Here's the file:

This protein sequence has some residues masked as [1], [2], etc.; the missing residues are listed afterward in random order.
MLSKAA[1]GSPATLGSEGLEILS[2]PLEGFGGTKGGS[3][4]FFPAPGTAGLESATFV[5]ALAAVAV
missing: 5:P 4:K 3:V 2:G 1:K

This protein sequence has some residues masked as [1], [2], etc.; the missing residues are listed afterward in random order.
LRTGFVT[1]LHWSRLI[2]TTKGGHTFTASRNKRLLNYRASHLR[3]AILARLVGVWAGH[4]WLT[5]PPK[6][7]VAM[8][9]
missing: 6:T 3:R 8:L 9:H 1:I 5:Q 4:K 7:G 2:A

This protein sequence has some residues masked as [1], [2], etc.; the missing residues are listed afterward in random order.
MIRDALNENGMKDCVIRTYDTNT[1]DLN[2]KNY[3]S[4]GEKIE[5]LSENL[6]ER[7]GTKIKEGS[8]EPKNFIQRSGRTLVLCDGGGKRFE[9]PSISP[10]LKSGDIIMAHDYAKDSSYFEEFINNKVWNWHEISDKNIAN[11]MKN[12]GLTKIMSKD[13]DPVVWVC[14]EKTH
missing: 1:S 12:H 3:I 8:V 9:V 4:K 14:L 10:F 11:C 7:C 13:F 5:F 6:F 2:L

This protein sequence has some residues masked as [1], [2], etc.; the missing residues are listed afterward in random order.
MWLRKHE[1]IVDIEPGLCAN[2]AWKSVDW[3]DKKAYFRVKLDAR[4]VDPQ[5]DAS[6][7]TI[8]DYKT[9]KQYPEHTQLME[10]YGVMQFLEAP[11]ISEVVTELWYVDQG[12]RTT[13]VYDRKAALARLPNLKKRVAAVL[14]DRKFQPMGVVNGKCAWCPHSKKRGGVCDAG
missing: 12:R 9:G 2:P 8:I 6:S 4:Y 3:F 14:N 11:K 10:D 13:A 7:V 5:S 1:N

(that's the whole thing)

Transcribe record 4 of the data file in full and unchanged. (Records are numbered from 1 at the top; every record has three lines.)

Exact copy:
This protein sequence has some residues masked as [1], [2], etc.; the missing residues are listed afterward in random order.
MWLRKHE[1]IVDIEPGLCAN[2]AWKSVDW[3]DKKAYFRVKLDAR[4]VDPQ[5]DAS[6][7]TI[8]DYKT[9]KQYPEHTQLME[10]YGVMQFLEAP[11]ISEVVTELWYVDQG[12]RTT[13]VYDRKAALARLPNLKKRVAAVL[14]DRKFQPMGVVNGKCAWCPHSKKRGGVCDAG
missing: 12:R 9:G 2:P 8:I 6:S 4:Y 3:F 14:N 11:K 10:D 13:A 7:V 5:S 1:N